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What is the reason that left shift `<<`

of a negative value has *undefined behavior*, while Right shift `>>`

of a negative signed number has *implementation-defined behavior*?

**C11 $6.5.7:**

**Paragraph 4:**

The result of E1 << E2 is E1

left-shiftedE2 bit positions; vacated bits are filled with zeros. If E1 has an unsigned type, the value of the result is E1 x 2^E2, reduced modulo one more than the maximum value representable in the result type. If E1 has a signed type and nonnegative value, and E1 x 2^E2 is representable in the result type, then that is the resulting value; otherwise, the behavior is undefined.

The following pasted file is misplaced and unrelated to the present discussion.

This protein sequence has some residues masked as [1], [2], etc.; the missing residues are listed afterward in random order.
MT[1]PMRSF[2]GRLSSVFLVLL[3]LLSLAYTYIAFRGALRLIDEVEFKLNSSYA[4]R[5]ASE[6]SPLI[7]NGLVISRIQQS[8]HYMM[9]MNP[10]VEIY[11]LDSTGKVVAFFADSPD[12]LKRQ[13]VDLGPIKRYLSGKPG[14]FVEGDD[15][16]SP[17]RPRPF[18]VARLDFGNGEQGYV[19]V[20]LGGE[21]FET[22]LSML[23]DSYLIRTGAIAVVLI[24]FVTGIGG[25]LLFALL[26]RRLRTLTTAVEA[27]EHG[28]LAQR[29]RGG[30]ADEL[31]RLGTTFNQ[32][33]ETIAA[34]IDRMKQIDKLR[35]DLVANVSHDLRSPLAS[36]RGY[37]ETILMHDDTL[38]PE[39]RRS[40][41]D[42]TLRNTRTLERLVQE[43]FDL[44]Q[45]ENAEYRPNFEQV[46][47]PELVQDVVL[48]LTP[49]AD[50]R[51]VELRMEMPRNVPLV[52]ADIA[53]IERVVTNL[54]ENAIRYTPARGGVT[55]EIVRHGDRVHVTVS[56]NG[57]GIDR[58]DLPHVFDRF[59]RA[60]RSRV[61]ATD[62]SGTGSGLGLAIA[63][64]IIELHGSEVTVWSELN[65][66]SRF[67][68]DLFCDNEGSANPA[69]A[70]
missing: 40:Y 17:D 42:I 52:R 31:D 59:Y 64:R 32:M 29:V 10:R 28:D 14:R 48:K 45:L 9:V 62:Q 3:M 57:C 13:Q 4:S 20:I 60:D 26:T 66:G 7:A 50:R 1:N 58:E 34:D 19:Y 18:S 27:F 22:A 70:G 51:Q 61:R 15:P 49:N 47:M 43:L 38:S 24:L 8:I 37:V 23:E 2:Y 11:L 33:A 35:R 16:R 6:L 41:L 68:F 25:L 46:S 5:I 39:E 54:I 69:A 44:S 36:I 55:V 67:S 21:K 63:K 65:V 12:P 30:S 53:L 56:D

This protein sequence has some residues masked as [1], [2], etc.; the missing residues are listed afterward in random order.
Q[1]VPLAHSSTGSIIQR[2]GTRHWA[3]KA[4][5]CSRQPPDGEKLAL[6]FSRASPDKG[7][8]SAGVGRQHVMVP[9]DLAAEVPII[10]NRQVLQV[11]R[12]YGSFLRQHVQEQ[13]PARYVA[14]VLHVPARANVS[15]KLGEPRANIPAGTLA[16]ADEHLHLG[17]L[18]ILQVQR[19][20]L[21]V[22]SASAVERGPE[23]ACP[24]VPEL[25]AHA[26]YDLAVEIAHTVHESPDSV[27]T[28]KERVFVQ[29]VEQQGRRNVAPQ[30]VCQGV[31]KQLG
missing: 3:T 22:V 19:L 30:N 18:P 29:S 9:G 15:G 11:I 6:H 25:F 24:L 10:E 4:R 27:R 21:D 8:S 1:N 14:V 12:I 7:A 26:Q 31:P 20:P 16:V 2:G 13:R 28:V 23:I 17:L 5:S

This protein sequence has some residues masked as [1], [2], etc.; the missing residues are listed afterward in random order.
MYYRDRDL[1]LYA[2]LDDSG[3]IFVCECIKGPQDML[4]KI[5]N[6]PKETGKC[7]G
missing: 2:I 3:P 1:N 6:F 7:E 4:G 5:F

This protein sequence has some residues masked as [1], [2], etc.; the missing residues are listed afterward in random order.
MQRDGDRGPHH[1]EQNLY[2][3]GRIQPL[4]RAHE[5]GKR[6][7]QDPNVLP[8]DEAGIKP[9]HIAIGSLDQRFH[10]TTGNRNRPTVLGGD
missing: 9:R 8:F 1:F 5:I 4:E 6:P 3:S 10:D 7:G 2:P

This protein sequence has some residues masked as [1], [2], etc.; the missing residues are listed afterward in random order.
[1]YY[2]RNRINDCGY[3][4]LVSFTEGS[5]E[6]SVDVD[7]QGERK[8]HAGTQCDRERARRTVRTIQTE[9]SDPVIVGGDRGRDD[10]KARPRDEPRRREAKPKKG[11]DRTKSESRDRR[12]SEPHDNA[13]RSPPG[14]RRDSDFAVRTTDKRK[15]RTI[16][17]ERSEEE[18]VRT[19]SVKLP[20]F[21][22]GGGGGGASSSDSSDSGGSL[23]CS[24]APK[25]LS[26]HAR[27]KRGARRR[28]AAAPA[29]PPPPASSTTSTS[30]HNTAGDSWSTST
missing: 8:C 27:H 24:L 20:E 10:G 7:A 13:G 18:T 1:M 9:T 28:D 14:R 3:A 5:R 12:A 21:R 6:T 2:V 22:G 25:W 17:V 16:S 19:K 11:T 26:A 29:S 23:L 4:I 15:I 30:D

**Paragraph 5:**

The result of E1 >> E2 is E1

right-shiftedE2 bit positions. If E1 has an unsigned type or if E1 has a signed type and a nonnegative value, the value of the result is the integral part of the quotient of E1 / 2^E2. If E1 has a signed type and a negative value, the resulting value is implementation-defined.

**Why left shift of a negative signed value is not well-defined behavior?**

notthe same. It pertains to`x << n`

where`n`

is negative, NOT when`x`

is negative. – cs95 Jun 23 '17 at 6:33comparingthose two cases is most interesting in this question. – user2371524 Jun 23 '17 at 6:51